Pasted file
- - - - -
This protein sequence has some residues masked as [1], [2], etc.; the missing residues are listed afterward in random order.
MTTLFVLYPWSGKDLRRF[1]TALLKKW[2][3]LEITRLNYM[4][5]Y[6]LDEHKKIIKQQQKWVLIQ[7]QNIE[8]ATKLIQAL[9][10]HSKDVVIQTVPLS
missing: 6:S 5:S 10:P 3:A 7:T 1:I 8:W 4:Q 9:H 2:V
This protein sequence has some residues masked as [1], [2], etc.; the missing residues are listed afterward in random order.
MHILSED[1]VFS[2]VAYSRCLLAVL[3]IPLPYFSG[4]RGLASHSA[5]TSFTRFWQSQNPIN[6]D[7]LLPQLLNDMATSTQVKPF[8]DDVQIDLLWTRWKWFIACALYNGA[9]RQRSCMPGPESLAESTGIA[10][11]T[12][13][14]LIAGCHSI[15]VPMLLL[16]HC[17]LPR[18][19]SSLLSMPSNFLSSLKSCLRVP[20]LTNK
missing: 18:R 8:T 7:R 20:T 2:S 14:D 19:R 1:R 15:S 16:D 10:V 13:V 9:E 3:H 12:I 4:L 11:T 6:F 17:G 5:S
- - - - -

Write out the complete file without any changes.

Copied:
This protein sequence has some residues masked as [1], [2], etc.; the missing residues are listed afterward in random order.
MTTLFVLYPWSGKDLRRF[1]TALLKKW[2][3]LEITRLNYM[4][5]Y[6]LDEHKKIIKQQQKWVLIQ[7]QNIE[8]ATKLIQAL[9][10]HSKDVVIQTVPLS
missing: 6:S 5:S 10:P 3:A 7:T 1:I 8:W 4:Q 9:H 2:V
This protein sequence has some residues masked as [1], [2], etc.; the missing residues are listed afterward in random order.
MHILSED[1]VFS[2]VAYSRCLLAVL[3]IPLPYFSG[4]RGLASHSA[5]TSFTRFWQSQNPIN[6]D[7]LLPQLLNDMATSTQVKPF[8]DDVQIDLLWTRWKWFIACALYNGA[9]RQRSCMPGPESLAESTGIA[10][11]T[12][13][14]LIAGCHSI[15]VPMLLL[16]HC[17]LPR[18][19]SSLLSMPSNFLSSLKSCLRVP[20]LTNK
missing: 18:R 8:T 7:R 20:T 2:S 14:D 19:R 1:R 15:S 16:D 10:V 13:V 9:E 3:H 12:I 4:L 11:T 6:F 17:G 5:S